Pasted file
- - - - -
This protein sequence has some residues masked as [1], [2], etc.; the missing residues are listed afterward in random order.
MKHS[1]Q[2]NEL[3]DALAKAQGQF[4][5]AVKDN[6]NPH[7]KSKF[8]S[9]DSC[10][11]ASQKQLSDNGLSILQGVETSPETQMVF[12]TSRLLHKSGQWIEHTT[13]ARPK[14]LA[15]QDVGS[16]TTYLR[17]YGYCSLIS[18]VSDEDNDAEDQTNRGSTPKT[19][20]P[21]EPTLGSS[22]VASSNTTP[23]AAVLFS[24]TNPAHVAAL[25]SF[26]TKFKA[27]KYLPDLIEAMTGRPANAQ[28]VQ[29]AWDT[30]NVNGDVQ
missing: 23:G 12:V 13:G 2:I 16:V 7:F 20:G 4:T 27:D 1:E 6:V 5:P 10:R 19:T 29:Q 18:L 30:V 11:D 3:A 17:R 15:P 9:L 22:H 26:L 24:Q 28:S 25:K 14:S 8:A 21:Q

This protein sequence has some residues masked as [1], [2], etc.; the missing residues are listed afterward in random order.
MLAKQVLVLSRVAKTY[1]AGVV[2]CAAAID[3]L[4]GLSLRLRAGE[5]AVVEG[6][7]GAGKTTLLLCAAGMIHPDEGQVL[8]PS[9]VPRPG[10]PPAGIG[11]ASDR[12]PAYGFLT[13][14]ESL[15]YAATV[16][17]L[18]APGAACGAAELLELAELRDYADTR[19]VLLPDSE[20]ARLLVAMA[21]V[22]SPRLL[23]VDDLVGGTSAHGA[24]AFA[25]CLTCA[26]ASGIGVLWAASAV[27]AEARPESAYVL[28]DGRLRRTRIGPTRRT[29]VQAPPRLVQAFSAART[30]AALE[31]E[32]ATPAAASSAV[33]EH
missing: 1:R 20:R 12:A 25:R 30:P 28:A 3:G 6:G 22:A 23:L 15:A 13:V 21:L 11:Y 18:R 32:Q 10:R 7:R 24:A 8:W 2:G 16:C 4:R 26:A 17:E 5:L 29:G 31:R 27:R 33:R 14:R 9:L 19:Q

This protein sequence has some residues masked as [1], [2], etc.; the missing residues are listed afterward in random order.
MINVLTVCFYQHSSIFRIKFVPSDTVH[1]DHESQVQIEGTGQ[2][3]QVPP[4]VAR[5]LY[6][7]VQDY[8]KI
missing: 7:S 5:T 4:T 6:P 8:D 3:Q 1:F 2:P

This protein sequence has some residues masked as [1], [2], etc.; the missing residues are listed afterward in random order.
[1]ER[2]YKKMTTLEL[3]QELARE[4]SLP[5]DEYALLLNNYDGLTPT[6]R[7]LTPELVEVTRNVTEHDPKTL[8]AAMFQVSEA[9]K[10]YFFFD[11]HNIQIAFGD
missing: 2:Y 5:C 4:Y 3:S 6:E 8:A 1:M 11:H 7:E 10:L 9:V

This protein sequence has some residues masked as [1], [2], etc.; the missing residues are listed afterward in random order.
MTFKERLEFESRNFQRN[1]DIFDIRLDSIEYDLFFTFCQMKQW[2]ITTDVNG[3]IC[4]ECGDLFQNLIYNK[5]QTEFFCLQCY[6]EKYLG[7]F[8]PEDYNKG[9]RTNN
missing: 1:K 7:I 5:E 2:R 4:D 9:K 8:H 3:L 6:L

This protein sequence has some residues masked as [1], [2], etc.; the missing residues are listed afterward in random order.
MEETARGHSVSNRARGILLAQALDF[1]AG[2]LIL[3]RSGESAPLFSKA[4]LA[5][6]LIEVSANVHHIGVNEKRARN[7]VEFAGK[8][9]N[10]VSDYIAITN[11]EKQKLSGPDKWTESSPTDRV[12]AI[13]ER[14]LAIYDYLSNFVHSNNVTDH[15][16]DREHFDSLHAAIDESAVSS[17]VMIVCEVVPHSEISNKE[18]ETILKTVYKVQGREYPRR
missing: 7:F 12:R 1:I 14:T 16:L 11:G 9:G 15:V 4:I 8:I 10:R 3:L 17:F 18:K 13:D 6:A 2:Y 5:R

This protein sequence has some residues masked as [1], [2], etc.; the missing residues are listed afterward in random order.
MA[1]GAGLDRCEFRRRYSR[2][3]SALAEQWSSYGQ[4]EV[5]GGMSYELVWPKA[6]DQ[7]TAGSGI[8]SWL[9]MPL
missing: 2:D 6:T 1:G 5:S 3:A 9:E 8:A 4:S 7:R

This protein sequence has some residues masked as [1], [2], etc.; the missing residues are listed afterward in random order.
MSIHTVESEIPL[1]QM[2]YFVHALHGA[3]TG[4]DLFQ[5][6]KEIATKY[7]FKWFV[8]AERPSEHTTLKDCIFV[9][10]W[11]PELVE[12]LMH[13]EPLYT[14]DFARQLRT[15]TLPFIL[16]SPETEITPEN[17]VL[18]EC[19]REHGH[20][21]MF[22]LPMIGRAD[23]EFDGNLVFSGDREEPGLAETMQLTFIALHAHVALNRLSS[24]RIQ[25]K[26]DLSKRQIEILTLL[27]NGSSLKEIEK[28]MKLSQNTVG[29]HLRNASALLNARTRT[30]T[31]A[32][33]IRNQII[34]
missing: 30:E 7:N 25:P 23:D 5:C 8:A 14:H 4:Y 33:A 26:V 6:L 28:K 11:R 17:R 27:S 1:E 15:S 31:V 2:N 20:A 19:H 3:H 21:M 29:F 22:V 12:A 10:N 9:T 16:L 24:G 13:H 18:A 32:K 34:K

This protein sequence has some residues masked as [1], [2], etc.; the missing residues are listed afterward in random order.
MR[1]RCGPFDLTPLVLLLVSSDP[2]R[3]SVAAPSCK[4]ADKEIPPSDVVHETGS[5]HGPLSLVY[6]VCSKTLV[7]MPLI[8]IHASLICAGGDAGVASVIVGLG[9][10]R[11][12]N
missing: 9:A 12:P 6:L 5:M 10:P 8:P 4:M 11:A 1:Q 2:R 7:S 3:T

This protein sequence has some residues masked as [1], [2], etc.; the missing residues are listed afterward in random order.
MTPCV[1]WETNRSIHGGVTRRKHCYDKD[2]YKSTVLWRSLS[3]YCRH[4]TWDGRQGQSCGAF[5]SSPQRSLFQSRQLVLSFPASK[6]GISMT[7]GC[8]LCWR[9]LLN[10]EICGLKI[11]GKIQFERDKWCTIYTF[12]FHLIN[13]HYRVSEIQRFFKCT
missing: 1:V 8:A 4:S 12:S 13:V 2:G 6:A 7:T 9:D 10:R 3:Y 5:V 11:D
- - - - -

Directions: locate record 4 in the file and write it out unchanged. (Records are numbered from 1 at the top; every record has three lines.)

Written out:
This protein sequence has some residues masked as [1], [2], etc.; the missing residues are listed afterward in random order.
[1]ER[2]YKKMTTLEL[3]QELARE[4]SLP[5]DEYALLLNNYDGLTPT[6]R[7]LTPELVEVTRNVTEHDPKTL[8]AAMFQVSEA[9]K[10]YFFFD[11]HNIQIAFGD
missing: 2:Y 5:C 4:Y 3:S 6:E 8:A 1:M 11:H 7:E 10:L 9:V